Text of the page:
How to Plant Lemon Trees
You can grow a lemon tree in the ground if you live in a temperate climate that gets only light frost, or you can grow one in a large container if you live in a colder climate. Whether you prefer the sweeter Meyer variety, the traditional Eureka that is widely grown on a commercial basis, or the more unusual types such as Ponderosa, Armstrong, Avon, Genoa, Lisbon or another, the instructions for planting all types of lemons are the same.
Planting in the Ground
Purchase a young lemon tree from your nursery. Although you can start them from seed, a tree you start from seed will take far longer to reach maturity and bear fruit.
Prepare a planting area for your lemon tree in an area that receives full sun and that has well-draining soil. If your soil is heavy clay, build a raised bed at least 1 foot above the soil and plant your tree slightly above ground. Dig about two gallons of compost into the soil and then make a hole twice the size of the tree’s nursery pot.
Remove your tree from its pot by gently loosening it. Loosen the roots slightly and then set your tree into the hole. Fill the planting hole with the soil/compost mixture you dug out and firm it down around the tree’s trunk.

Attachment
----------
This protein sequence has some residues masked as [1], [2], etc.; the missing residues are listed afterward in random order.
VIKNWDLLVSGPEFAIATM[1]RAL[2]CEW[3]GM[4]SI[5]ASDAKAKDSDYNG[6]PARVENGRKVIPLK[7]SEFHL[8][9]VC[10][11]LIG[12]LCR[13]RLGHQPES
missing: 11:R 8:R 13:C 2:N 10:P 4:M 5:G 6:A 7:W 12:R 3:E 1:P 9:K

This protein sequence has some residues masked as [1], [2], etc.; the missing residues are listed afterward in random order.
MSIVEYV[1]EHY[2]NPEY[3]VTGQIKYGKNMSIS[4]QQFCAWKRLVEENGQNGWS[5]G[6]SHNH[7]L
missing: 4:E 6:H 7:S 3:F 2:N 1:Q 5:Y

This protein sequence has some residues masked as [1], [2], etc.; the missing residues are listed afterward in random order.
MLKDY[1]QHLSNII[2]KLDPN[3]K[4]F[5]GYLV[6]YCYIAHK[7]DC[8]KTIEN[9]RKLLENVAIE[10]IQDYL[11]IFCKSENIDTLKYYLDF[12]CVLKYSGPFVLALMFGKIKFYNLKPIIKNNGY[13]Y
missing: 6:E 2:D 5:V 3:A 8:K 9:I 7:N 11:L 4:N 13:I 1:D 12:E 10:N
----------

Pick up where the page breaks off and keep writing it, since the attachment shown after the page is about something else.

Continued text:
Water your tree well and allow the soil to dry out between waterings so the roots don’t remain too soggy.
Planting In a Container
Choose a container that is at least 12 inches across and make sure it has a drainage hole.
Fill your container about half full of a slightly acidic potting soil. Remove your lemon tree from its nursery pot and loosen the roots a bit.
Set your tree into the container and evenly distribute the roots over the top of the potting soil. Fill your container with more of the acidic potting soil. Water it well and keep it in an area that receives full sun.
Move your potted lemon tree indoors in the fall if your region gets frequent hard frosts or snow.
You can use a plant saucer under your potted lemon tree if you need to protect your carpet or a wood surface such as a deck. Dump out any standing water after you water your tree so its roots don’t begin to rot from too much moisture.
- You can use a plant saucer under your potted lemon tree if you need to protect your carpet or a wood surface such as a deck. Dump out any standing water after you water your tree so its roots don't begin to rot from too much moisture.
- Lemon tree
- Well-drained soil
- Sunny location
- Large planting container
- Acidic potting soil